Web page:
- Scientific Name: Somniosus microcephalus
- Average adult weight: 3100 lb.
- Average adult Length:24 feet
- Habitat: Northern Atlantic Ocean
- Conservation status: Near Threatened
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1 Glass Sponges
Glass sponges are animals in the class Hexactinellida commonly found in the deep ocean, native to the East China Sea and the Southern Ocean. This deep-sea sponge has a spun glass appearance and has skeletons of siliceous spicules with a distinctive triaxonic symmetry known as Hexactinellid sponges.
They inhabit almost all the world’s oceans, but these longest living animals are common in Antarctic and Northern Pacific waters. These fundamental glass-like particles of their tissues, known as spicules, are made up of silica. Their skeleton entraps a specific shrimp species inside for life and provides defense against many predators and various chemicals.
The glass sponges consume small bacteria and plankton from the surrounding water. Intricate skeletons of these sponges offer protection for many other animals. More-or-less cup-shaped, these sponges have a symmetrical body with a large central cavity. Some species of these sponges produce spicules that fuse to build reefs or bioherms.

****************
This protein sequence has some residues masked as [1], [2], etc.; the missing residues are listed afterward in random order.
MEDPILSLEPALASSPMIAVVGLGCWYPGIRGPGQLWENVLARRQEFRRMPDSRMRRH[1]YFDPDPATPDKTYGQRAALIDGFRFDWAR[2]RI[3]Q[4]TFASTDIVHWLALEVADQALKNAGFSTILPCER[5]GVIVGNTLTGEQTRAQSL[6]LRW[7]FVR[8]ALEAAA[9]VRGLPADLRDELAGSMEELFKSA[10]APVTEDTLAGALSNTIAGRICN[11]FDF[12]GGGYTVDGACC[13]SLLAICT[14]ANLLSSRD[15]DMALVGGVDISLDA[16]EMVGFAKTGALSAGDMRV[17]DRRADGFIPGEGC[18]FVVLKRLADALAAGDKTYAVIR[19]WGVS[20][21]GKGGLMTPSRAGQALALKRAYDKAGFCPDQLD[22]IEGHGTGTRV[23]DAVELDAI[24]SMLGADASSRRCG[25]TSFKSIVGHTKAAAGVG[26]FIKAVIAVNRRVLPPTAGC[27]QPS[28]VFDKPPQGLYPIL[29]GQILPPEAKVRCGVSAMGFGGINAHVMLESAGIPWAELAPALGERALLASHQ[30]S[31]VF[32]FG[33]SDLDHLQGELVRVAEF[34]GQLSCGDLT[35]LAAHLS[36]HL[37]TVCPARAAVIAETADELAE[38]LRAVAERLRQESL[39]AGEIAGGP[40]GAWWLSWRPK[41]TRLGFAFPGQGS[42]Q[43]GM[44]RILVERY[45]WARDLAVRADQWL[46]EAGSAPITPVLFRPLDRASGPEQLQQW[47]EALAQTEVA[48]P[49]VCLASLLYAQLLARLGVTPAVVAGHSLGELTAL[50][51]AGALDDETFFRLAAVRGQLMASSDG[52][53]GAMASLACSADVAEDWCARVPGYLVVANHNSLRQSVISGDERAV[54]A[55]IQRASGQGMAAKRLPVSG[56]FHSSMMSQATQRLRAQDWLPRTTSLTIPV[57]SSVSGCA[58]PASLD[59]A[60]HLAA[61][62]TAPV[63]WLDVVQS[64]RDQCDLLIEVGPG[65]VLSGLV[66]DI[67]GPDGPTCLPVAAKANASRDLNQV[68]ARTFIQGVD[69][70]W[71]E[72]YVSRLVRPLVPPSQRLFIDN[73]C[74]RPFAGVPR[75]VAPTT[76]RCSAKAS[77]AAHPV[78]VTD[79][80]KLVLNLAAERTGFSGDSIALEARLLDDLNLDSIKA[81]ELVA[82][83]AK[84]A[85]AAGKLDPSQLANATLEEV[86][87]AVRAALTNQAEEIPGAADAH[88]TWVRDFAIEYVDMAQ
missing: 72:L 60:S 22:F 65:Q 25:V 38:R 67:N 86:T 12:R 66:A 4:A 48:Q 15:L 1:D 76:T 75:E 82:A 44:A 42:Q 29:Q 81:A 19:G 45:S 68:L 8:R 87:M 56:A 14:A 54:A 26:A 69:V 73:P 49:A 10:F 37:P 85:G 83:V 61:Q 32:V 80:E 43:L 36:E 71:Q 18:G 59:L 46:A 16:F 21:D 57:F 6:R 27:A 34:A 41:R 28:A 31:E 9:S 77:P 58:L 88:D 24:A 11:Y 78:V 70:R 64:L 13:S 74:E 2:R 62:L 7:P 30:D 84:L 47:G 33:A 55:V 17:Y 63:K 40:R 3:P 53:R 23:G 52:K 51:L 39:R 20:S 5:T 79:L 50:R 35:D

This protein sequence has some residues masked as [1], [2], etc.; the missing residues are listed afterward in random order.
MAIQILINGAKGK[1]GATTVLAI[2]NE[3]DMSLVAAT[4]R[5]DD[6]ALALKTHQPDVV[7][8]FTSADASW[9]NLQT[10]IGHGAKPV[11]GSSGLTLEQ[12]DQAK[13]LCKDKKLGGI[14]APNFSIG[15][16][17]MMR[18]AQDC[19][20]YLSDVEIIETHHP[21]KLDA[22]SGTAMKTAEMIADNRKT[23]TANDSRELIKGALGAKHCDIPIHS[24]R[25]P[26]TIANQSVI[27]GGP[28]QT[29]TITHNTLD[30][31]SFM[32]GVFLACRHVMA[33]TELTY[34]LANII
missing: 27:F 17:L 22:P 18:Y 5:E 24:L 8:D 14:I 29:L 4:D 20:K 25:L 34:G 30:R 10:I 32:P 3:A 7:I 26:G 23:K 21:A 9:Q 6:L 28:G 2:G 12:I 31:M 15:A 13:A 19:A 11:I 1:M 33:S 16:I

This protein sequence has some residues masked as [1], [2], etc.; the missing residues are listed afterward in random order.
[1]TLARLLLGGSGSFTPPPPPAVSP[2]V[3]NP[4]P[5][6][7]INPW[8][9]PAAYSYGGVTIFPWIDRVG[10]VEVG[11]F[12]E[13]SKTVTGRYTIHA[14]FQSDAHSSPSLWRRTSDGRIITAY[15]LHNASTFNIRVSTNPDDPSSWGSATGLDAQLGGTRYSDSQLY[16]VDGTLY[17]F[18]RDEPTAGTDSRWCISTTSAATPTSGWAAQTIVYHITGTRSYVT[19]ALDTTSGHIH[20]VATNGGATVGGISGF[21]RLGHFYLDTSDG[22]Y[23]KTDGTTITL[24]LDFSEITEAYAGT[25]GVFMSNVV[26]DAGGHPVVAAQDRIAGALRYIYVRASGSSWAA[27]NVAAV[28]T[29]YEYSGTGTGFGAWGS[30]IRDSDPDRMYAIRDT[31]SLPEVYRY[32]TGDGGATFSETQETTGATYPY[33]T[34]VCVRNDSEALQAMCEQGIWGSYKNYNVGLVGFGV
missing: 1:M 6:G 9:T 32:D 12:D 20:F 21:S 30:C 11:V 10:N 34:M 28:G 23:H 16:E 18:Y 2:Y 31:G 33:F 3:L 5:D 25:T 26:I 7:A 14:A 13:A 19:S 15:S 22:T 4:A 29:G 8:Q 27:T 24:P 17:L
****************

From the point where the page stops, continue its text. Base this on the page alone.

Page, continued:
We can find the color of these bioherms pale in color, ranging from white to orange. Euplectella, one of the sponge species, is known as the Venus flower basket because they build their skeleton that entraps shrimp inside. This sponge houses double shrimp-like small Stenopodidea, a male and a female, who lives inside the sponge.
The crustaceans breed, and when its tiny offspring, it escapes to find a new Venus flower basket of its own. It can survive for more than 10000 years. Thus, it wins the title of the world’s longest-living animals.
- Scientific Name: Hexactinellida
- Average adult length:32 cm
- Habitat: Worldwide (especially abundant in the Antarctic)
- Conservation Status: Unknown